The Jewelers Board of Appraisal Review, J-BAR, recently released its new set of standards and practices to the industry. J-BAR is the newest division of the Jewelers Vigilance Committee (JVC), formed in 2001 and initially funded by a JCK Industry Fund Grant.
“The purpose of J-BAR is simple and clear-to reach out to those jewelers who do appraisals every day across the industry. Most of them are not members of an established appraisal organization, so J-BAR will help educate and support them,” said JVC’s Executive Director and General Counsel Cecilia L. Gardner. “Our standards and practices are very basic yet absolutely necessary to anyone doing appraisals. As a first step from J-BAR, we hope to bring attention to the basic concepts which should apply to appraisal practice.”
Caroline Stanley, who is responsible for marketing and development for JVC, told JCK that the trade association estimates that there are about 20,000 people doing appraisals who are not members of an established appraisal organization. At this time, there is no enforcement in place for the J-Bar standards and practices guidelines.
J-BAR will begin its trade outreach in the next few months, gathering data on those wishing to be affiliated with J-BAR. Those interested can be listed in a new resource book from J-BAR, which will serve as a valuable tool for those using appraisals as well as those writing appraisals, Gardner says.
The book will be divided into sections, similar to a lawyer’s BAR book, Gardner says. Sections will include: J-BAR Standards; Appraisal Organization Standards and Codes; Dispute Resolution Services; Suggested Appraisal Forms; Sample Legal Protection Language; Member Biographies/Listings; Organizational Information; and, a Glossary of Related Terms. The book is due out this fall. The standards and practices and its goals are as follows:
J-BAR (the Jewelers Board of Appraisal Review), a department of the Jewelers Vigilance Committee (JVC), has been established to provide support and education for appraisers and users of appraisal services. J-BAR sets minimum standards based on legal compliance and sound business practices. J-BAR standards and practices facilitate compliance with Federal Trade Commission Guidelines, which address deception and misrepresentation.
J-BAR’s objective is to provide easily accessible appraisal practice education and to act as a clearinghouse for resolving disputes involving appraisal issues.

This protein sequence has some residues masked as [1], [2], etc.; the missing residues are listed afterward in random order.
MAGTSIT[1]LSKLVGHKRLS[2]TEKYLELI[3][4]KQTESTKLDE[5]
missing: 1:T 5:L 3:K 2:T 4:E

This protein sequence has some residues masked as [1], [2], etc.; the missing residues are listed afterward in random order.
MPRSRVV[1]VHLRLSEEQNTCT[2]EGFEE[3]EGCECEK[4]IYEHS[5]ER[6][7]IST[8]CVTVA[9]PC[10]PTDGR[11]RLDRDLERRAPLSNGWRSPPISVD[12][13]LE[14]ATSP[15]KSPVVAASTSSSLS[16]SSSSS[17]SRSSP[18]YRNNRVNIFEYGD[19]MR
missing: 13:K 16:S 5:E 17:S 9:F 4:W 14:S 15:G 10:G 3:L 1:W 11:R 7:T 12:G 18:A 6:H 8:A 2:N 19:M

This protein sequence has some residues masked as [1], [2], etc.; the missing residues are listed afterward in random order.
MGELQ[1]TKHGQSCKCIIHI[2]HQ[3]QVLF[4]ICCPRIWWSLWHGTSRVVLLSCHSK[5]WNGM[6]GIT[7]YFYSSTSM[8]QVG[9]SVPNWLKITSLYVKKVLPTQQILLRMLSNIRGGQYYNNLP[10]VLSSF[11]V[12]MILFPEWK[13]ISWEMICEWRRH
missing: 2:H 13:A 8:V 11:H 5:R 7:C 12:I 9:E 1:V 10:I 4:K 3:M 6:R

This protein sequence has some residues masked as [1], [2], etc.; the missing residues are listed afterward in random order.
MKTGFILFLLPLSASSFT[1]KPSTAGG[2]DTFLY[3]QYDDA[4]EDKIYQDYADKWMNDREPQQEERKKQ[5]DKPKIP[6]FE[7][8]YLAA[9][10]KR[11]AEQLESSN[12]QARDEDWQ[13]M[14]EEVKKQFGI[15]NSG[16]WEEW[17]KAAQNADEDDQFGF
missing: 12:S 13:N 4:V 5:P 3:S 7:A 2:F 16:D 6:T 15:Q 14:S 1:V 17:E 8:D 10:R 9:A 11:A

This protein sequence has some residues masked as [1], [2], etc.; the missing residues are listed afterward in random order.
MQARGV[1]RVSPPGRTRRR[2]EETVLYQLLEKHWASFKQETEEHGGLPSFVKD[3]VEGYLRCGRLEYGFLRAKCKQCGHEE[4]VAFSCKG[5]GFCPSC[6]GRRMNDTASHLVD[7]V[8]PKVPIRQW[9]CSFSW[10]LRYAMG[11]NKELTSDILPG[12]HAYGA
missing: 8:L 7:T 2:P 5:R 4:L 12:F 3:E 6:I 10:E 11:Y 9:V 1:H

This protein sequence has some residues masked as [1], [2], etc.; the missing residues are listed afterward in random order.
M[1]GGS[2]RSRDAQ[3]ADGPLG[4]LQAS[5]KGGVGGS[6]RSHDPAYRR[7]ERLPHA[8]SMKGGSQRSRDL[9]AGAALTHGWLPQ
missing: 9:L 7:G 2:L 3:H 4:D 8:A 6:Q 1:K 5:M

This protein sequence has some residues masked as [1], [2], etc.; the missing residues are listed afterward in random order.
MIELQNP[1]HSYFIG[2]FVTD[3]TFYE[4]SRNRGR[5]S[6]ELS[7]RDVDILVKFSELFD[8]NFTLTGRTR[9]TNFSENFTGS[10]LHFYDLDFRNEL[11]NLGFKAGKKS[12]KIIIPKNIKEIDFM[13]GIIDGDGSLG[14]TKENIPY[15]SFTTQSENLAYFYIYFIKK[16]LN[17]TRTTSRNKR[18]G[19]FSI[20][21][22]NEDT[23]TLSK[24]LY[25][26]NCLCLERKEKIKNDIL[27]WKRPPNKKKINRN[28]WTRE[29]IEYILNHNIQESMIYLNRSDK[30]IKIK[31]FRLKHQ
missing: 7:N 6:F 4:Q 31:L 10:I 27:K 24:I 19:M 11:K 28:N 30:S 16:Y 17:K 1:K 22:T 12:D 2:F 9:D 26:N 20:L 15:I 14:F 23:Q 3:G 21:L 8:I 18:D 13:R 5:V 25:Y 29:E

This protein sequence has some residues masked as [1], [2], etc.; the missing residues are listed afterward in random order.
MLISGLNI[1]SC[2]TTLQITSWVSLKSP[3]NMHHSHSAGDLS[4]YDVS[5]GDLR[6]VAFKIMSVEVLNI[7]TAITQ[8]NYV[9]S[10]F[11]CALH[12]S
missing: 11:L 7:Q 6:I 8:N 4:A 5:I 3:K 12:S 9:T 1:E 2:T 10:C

STANDARDS AND PRACTICES FOR JEWELRY AND GEMSTONE APPRAISALS
All J-BAR appraisers undertake to become familiar with and comply with all laws and regulations applicable to the jewelry industry. Because J-BAR appraisers understand that they take responsibility for the appraisal documents they author, they have agreed to the following standards and practices in performing appraisals of jewelry and gemstones:
J-BAR Appraisers Shall: S.1 Perform only those types of appraisals for which the appraiser has demonstrated appropriate knowledge, skill and competency.
S.2 State within the appraisal its specific intended use.
S.3 Provide detail that fully and accurately identifies the characteristics of the gemstone or jewelry (including, but not limited to: weight, clarity, color, cut, and type, including gemstone treatments) using recognized and common terminology.
S.4 Perform appraisals based on physical inspection unless otherwise clearly disclosed within the appraisal.
S.5 Maintain appropriate and accurate supporting documentation pertaining to and identified within the appraisal performed.
J-BAR Appraisers Shall:
P.1 Ensure that they have the knowledge, skill and competency to perform the appraisal for which they have been engaged and that all qualifications are disclosed to the recipient of the appraisal services.
P.2 Ensure and disclose that all appraisal work is performed free of any conflict of interest, including but not limited to financial interest.
P.3 Provide the date, name of the appraiser and a legible signature of the appraiser on all appraisal documents.
P. 4 Describe any unusual or irregular environmental conditions, limitations or restrictions which may have had an influence on the outcome of the appraisal.
P. 5 Make reasonable efforts to educate self and staff on the skills and knowledge necessary to perform accurate and credible jewelry appraisals.
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